Proponents of Senate bill 263 say the law will help the poor put solar panels on their homes. The real purpose of the law is to sell more solar panels at premium prices. Electric ratepayers, including the poor, will pay $750 million more for electricity over the next dozen years to pay for this new solar requirement. Each job created in the solar industry will cost about two jobs elsewhere. At the same time, the bill manages to violate the U. S. Constitution and a legislative deal cut just a year ago. Delaware already has a solar mandate 10 times higher than the average state east of the Mississippi and we are only one fifth of the way toward meeting it. We don’t need an expansion of this mandate.
Installing solar modules is the most expensive way to help the poor pay their electric bills. Energy efficiency improvements, such as efficient lighting, better insulation, a new hot water heater or furnace, or new windows provide a better return for each dollar spent. This means more people can be helped for the same investment. Programs already exist to help the poor with these energy efficiency improvements and to provide help paying for electric bills. The cost of these programs doesn’t get passed on as higher electric bills to the very people we are trying to help.
Let’s examine the claims made about this proposed law:
Claim: Ratepayers will not see higher costs because of reductions in Alternative Compliance Payments.
Truth: The ACP is a minimum charge for energy credits if they are not purchased from solar electric generators. No one has ever paid an ACP charge for standard Solar Renewable Energy Credits because enough wealthy people have built systems to cover the requirements so lowering the ACP does not save any money. Meeting the new 2.5% maximum will require generating 265,000 LSREC’s a year. That will require 190 megawatts of new solar capacity to generate those LSREC’s. At the current $4/watt installed price the solar infrastructure investment will cost $750 million. The infrastructure cost will be passed onto electric ratepayers through LSREC purchases by electric distributors or from grants paid by taxpayers.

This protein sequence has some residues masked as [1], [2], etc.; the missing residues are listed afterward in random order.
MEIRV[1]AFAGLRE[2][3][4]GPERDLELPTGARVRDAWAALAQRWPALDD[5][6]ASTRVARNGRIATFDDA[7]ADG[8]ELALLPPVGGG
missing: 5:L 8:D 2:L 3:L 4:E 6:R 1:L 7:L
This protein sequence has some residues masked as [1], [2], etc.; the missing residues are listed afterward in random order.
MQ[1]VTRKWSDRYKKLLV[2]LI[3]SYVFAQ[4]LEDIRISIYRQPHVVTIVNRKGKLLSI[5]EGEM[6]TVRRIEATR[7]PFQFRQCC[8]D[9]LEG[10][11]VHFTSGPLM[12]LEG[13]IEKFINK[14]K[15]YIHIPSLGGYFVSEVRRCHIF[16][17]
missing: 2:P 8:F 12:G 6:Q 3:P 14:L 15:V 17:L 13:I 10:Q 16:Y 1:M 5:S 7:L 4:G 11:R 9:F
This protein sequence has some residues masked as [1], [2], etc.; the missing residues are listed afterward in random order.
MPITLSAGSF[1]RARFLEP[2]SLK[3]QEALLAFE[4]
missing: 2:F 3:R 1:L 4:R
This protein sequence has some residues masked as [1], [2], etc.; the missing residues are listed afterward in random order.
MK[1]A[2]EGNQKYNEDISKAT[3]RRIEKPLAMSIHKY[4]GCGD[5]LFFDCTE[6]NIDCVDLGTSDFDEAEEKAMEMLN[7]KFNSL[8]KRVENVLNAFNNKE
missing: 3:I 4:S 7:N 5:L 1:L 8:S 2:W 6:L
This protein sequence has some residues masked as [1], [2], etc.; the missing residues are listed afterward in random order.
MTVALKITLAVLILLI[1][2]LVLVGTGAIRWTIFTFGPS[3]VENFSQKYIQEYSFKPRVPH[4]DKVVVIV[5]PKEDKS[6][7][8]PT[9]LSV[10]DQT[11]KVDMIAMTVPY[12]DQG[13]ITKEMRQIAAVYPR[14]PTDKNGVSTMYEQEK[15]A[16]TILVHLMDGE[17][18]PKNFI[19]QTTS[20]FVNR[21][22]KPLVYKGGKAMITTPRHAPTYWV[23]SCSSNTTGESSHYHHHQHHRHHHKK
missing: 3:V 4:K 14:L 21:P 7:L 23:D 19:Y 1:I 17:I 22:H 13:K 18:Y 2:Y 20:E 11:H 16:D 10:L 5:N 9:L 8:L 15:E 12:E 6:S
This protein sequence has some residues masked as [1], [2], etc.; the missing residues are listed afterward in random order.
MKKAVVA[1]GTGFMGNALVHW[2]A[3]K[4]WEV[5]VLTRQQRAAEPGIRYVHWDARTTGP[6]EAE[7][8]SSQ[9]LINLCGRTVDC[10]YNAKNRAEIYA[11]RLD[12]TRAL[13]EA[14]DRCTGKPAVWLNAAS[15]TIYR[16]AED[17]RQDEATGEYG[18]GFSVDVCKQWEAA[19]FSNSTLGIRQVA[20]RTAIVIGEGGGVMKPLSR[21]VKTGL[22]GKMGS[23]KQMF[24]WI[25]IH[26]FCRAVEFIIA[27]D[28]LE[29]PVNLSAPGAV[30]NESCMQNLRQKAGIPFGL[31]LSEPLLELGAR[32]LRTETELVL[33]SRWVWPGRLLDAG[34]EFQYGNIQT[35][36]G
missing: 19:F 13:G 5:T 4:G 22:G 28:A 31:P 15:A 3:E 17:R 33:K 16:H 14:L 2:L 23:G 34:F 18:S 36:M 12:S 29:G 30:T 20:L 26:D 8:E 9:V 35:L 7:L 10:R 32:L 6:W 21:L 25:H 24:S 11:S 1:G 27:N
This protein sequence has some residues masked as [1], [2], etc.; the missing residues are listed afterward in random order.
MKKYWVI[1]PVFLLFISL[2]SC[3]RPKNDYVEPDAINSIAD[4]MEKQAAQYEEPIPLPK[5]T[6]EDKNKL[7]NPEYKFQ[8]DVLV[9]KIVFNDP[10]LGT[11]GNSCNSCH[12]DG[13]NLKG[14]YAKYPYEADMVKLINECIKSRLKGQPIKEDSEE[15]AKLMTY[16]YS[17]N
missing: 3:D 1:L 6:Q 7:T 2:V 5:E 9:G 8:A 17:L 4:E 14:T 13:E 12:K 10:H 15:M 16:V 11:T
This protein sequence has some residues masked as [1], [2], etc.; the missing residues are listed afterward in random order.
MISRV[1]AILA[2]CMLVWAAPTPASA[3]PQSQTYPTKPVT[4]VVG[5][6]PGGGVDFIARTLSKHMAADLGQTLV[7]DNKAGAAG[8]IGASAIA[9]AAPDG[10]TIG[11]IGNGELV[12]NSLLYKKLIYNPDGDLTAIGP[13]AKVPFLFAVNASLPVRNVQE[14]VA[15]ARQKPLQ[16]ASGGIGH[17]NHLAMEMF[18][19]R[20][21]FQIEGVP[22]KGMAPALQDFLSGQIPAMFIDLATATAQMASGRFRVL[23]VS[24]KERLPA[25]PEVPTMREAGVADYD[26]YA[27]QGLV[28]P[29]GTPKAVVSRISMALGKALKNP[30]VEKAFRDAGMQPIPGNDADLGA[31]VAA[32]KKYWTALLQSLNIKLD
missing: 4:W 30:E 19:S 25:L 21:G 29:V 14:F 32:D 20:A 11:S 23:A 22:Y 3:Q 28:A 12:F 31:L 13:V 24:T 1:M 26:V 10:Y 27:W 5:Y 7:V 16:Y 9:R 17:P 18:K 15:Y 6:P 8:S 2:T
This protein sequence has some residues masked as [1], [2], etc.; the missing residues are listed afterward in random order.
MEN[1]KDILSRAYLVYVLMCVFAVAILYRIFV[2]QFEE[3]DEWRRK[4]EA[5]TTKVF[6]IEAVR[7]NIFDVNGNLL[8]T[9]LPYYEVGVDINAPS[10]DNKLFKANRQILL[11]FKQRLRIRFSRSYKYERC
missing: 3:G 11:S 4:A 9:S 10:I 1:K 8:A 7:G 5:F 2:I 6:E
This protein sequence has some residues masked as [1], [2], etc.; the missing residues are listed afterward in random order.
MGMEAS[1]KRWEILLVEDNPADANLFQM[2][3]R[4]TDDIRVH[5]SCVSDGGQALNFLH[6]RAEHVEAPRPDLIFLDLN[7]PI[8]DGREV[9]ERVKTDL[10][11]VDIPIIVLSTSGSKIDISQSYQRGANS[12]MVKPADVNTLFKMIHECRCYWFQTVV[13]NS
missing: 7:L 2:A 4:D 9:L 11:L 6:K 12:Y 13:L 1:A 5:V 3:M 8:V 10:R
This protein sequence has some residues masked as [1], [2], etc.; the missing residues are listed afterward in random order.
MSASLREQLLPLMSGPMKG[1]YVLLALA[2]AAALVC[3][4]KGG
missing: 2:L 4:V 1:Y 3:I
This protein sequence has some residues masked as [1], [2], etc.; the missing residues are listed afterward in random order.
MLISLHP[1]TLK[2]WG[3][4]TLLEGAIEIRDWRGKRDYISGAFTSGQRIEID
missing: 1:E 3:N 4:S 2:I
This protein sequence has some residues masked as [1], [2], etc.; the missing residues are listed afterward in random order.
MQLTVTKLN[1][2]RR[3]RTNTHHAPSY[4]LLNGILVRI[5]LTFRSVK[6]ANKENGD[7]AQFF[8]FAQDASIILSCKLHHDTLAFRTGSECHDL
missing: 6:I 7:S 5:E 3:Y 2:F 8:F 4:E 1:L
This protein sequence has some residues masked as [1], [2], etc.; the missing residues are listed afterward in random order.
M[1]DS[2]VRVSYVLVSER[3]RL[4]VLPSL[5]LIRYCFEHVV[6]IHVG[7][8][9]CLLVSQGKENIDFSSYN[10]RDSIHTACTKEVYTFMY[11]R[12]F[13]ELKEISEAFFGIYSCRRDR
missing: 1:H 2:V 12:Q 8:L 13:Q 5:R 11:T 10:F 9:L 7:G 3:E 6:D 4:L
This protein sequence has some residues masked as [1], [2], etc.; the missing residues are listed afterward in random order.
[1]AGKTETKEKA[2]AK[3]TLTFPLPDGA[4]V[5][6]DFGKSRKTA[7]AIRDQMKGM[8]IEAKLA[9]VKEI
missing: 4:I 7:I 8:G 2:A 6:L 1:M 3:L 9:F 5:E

Claim: Jobs will be created for the home-grown solar industry.
Truth: The diversion of money to higher electric rates will eliminate one to six jobs elsewhere for each job created by the solar industry according to multiple studies from around the world. A CRI article titled “Where are the Green Jobs?” discusses this in detail.
Claim: Only energy credits created by solar generators located in Delaware will count.
Truth: Such laws violate the Commerce Clause of the U. S. Constitution and are being challenged in other states. No out-of-state energy credits are registered in Delaware so this exclusion is not needed. When the Fuel Cell Act was passed last year it was known passage would lead to higher electric bills. A deal was made to protect electric ratepayers. Part of the agreement was these higher costs would be offset by requiring the purchase of fewer solar energy credits. It was also agreed no legislation would be introduced to expand the requirement for solar energy credits.
Claim: An energy credit procurement flaw will be corrected.
Truth: The flaw is solar proponents were more interested in the next sale than in protecting existing system owners. Older system owners were cut out of participating in a new, very generous, energy credit procurement process so more new systems could be sold. Owners of existing systems were relegated to the spot market which saw energy credit prices drop from $300 to $25 each (a typical residential system might generate 10 SREC’s a year). Many of these older systems may have been built by wealthy individuals or owners who have already made back their investment. None of them are likely to be poor. Delmarva Power could solve this problem by offering owners of these stranded systems short term SREC contracts at moderate prices. Delaying withdrawal of banked Dover Sun Park SREC’s to future years would leave room for the contracts with no reduction in the number of SREC’s needed from new installations. The contracts would also produce the least expensive contracts Delmarva Power has signed and would lower ratepayer cost for the Renewable Portfolio Standard.
This proposed law would expand the solar carve out in Delaware to 6% of electric power sold in the state, sixteen times higher than the average state east of the Mississippi. New Jersey requires about 3%, Maryland 2.2%, and Illinois 1.5%. Seven states and the District of Columbia require 1% or less and sixteen states have no solar requirement. We need competitive electric rates to compete with these other states and SB263 takes us in the wrong direction.
David T. Stevenson, Director
Center for Energy Competitiveness